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      Gambling advertising on Twitter before, during and after the initial Australian COVID-19 lockdown

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          Abstract

          Background and aims

          COVID-19 resulted in the shutdown of almost all sporting competitions and most venue-based gambling opportunities. This study examines how wagering operators in Australia responded, by examining their advertising.

          Methods

          The study compared Twitter activity during lockdown (March–May 2020) to the previous year for four major wagering operators.

          Results

          Wagering operators continued to advertise in earnest, changing their marketing mix to include more race betting content, as races continued to operate. Most also promoted the only sports available, such as table tennis or esports. When sports resumed, sports betting advertising quickly returned to normal, or exceeded previous levels. Despite more content being available in the case of two operators, engagement from the public during lockdown was similar to or lower than previously.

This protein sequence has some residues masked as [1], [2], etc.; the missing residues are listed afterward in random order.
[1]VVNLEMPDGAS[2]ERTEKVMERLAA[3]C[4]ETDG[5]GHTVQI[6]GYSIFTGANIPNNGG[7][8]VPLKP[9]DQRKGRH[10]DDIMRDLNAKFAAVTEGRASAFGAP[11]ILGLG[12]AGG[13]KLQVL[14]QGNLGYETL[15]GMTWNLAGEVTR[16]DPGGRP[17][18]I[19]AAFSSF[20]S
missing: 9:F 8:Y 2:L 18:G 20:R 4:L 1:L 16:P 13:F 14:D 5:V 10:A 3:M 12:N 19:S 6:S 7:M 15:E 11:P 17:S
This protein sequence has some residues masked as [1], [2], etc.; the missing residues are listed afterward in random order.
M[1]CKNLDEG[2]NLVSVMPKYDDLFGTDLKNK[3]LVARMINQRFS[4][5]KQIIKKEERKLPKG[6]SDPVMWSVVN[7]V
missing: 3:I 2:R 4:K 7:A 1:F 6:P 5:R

Discussion and conclusion

          These results indicate that gambling operators can adjust quickly to major changes. These shifts appear to have been successful, with the increase in race betting during this period almost completely offsetting the decreases in sports betting. This is likely due in part to changes in advertising, which have been associated with increased betting activity, particularly amongst vulnerable people. Responsible gambling messages were virtually non-existent on Twitter, which contrasts with mandatory requirements in other media. The study highlights that regulatory changes to advertising, e.g., banning some content, are likely to be met with substitution of content, rather than reduction, unless advertising volume is also capped. The study also highlights the adaptive capacity of the gambling industry in the face of major disruption to supply.

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          Most cited references53

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          Changes in Adult Alcohol Use and Consequences During the COVID-19 Pandemic in the US

          This survey study examines individual-level changes in alcohol use in US adults and associated negative consequences, from before to during the coronavirus disease 2019 (COVID-19) pandemic.
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            Acute mental health responses during the COVID-19 pandemic in Australia